Met music director Yannick Nézet-Séguin superbly led the Metropolitan Opera Orchestra through the many (often abrupt) mood swings of the opera. He leavened a densely dramatized overture sequence with brisk woodwinds and sprightly strings. In Act II, this light touch helped fluff up Carlo’s fibs and stoke pity for Leonora. He kept the music sturdy enough to bolster fiery choral parts and allowed space for softer, gauzier passages (which the chorus handled with particular elan). And his orchestra was busy with standout performances — Raphael Figueroa’s endearing, assertive cello playing; Anton Rist’s splendid (and demanding) clarinet solos; Hannah Cope’s lucid harp. (It was also a delight to hear so much of organist Howard Watkins on the Met’s Æolian-Skinner pipe organ.)

If there is a reason to see this vaguely Americanized “La Forza” before it packs up and retreats to its own hermitage, it’s simply to hear it.

Vague contemporizing has become a specialty of the Met in recent seasons — and onstage it’s starting to feel like a bit like a recycling program. Boris Kudlicka’s sets were wonderfully detailed and spatially inventive (often putting the stage’s slow rotation to clever use), but oddly familiar: The chain-link fences caging the Act III military encampment felt reinstalled from the cigarette factory in the company’s recent “Carmen”; the big-screen exposition (filmed in a style somewhere between a dream sequence and a fashion editorial) felt a little more than inspired by the updated “Lucia di Lammermoor”; and it wouldn’t be a modernized Met production without cars (“Carmen”), or even better, wrecked cars (“Lady Macbeth of Mtsensk”). And in more ways than one, the turntable stage itself felt like an enactment of destiny.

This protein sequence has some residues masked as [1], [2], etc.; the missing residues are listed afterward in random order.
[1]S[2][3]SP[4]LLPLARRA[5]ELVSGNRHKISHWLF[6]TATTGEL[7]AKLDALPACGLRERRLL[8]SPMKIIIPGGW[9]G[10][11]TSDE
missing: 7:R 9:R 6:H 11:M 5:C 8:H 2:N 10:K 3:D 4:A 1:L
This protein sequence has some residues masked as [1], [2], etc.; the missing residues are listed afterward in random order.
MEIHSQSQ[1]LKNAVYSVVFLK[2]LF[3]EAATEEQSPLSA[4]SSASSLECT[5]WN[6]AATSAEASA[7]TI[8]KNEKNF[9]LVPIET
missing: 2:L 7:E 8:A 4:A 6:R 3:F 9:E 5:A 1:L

Projections, lots of them, have become another requisite of the Met modernization strategy. When the unspecified nation in this staging plunges into war following the death of the Marquis, the fact is driven home by trios of Black Hawk helicopters advancing through thick clouds of smoke. A ring of flames encircles Preziosilla. And at the end of the second act, Leonora’s vision of the Virgin Mary hovers above her, followed by a mysterious and heavily bead-adorned woman.

The mid-apocalyptic fourth and final act is introduced through a projected sequence that pans over a bombed-out city, reduced to rubble — a discomfortingly familiar image from the real world, here put to ambivalent use. And while the rotating reproduction of a nearly destroyed NYC subway station (unless some other contemporary city has a Helvetica standard and a stop at 155th Street) was certainly a feast for the eyes, if it was supposed to land as a reveal, it did not.

End of carousel

All of which is to say that lately, when the Met opts to spirit an opera to the present, it tends to land in a milieu that wicks its wow factor from the elevated presentation of the mundane. And while a modernized or otherwise reimagined staging of “La Forza” might have assisted in tightening up its looser ends, each act in Treliński’s vision had me distracted trying to calculate the value of the updates. (And if the mumbling in the lobby was any indication, I wasn’t alone.)

I left with more questions than answers: What was up with the rabbit dancers? Why did the battle scene at the encampment swerve into sloppy slo-mo choreography? How on this blighted earth is the subway still running?

But the big question was “What was it all for?” In trying to make pieces of this opera feel closer to home, Treliński’s vision only makes the whole feel far more removed — a mix of high-resolution and stubborn abstraction that feels oddly at odds with itself.

“La Forza del Destino” runs at the Metropolitan Opera through March 29, www.metopera.com.